ARCH 4509/6509
Model Behavior

a tall sculpture made of tubular steel installed in a park

  • Instructor: Naomi Frangos
  • Time:
  • Location:
  • Credits: 3
  • Territory of Investigation: Architecture and Representation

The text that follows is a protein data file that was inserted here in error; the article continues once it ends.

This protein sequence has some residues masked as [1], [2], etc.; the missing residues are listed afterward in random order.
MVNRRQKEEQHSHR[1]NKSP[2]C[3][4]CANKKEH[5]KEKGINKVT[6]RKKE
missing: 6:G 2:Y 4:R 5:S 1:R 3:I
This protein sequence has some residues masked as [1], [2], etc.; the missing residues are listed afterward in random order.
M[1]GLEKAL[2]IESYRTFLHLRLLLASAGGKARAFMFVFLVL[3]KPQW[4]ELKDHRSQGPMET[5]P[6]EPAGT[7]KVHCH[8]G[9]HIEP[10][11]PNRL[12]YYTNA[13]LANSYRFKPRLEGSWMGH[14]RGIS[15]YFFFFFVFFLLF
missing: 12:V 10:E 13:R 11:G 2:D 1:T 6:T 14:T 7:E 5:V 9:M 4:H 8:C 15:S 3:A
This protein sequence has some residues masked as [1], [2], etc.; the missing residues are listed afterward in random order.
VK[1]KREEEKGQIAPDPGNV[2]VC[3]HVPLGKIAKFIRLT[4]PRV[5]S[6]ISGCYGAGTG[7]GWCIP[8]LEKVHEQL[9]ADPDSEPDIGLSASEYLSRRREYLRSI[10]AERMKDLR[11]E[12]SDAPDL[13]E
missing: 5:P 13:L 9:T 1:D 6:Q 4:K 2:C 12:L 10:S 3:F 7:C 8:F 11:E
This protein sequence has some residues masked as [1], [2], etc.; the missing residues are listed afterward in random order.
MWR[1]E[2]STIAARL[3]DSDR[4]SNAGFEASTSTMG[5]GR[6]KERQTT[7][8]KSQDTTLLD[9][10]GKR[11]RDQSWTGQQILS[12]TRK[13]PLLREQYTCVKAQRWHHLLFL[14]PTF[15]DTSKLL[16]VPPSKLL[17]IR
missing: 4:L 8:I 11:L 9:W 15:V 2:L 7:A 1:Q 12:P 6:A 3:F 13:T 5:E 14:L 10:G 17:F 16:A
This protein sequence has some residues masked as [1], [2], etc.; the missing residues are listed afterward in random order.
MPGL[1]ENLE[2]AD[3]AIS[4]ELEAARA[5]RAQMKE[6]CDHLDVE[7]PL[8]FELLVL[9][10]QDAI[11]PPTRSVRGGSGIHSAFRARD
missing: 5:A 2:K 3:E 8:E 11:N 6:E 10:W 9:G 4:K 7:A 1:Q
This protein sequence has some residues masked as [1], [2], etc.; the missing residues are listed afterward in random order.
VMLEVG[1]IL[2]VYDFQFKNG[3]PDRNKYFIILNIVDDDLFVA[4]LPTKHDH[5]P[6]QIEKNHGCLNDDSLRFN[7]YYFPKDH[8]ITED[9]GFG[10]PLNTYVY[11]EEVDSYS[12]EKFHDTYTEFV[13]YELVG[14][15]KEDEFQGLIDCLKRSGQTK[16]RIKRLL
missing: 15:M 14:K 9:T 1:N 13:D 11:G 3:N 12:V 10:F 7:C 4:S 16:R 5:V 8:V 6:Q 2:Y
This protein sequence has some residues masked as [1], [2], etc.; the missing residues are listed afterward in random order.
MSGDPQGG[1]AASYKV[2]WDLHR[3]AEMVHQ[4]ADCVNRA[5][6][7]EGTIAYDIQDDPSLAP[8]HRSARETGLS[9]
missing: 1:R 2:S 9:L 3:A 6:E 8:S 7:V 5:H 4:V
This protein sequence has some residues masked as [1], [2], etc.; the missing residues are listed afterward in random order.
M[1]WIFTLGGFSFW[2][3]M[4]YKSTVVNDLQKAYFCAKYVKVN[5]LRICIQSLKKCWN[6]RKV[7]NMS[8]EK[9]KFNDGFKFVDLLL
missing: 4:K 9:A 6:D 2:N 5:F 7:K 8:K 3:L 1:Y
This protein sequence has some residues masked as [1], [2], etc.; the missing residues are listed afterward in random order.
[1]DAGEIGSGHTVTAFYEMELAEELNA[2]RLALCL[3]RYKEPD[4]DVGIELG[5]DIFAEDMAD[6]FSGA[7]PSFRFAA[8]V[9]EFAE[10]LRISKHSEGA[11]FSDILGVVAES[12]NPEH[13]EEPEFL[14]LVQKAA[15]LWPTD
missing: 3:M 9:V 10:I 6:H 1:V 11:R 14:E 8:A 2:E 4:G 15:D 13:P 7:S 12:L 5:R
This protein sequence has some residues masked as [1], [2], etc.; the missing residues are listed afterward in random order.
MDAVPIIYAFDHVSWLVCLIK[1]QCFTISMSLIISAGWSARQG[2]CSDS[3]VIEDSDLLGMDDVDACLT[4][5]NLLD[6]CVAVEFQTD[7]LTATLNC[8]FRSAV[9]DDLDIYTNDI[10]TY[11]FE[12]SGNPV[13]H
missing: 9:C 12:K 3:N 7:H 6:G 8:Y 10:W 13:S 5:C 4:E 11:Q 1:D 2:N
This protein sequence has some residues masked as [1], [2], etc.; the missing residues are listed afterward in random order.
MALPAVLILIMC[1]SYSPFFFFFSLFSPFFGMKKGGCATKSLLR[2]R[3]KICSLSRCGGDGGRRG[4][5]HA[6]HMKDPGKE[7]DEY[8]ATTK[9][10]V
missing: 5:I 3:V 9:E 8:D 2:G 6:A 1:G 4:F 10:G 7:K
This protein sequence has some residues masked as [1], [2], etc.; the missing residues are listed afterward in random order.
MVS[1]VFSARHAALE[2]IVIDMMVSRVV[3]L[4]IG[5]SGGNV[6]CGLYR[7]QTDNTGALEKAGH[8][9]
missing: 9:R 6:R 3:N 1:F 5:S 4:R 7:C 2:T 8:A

"It's extremely interesting to me, this whole business of measurement, of place, of situation, … You can say that architecture is sculpture as an experience to be completely experienced not just looking at it…You're encased in it." Isamu Noguchi, "Towards a Reintegration of the Arts," College Art Journal 9 no. 1 (Autumn 1949): 59. Sculptor Isamu Noguchi made dozens of models for spaces, often mistaken as sculpture. Yet, Noguchi's surfaces were forms to be inhabited. His small plaster studies resemble initial sketch models many architects use as a form of three-dimensional thinking, imprecise in size, scale, and orientation. His ability to localize, situate, and engage time-space relationships in the form of non-site-specific works gave him an architect's command of scale. His stage set designs find familiarity in his urban forms. Noguchi's aptitude for thinking and working across disciplines helped him to develop a haptic, inter-scalar intelligence based on material intuition. As Noguchi rarely made drawings, very little "true" measurement or intended scale of his models exist. By studying the work of Isamu Noguchi and other artists who play with scale, such as, Gonzalo Fonseca and David Umemoto, this seminar seeks to unveil the provocative behavior of models as a curated object that recasts subject-object relationships through inter-scalar thinking and imaginable realities. A combination of readings, measuring devices, visualization, and representational techniques will be explored as vehicles for gaining insight into the characteristic spaces of various models possessing inhabitable qualities, from the scale of the territory and architecture to the scale of the body. Students will analyze models of unrealized or imagined works through reverse engineered drawings and diagrams to decode the internal logic of geometry, proportion, and organization of spaces. Then, using incomplete models, fragments and figures students will generate a new spatial field through a choreography of movements to compose a new model-artifact as a potential space for play. Finally, by construction of maquettes and photography, the new composition will be imagined as a curated exhibit - "room size model" - that entices its visitor to decipher scales and contexts. The final work will be to produce a document of illustrative instructions for a curated exhibition space, including measured drawings of all pieces to be included, how they were established, spatial layouts and contextualized scenes recomposed from imagery and maquettes. Possible Field trip to The Noguchi Museum and sites of his built work in New York. * Instructor permission is required. Students should attend the first class.

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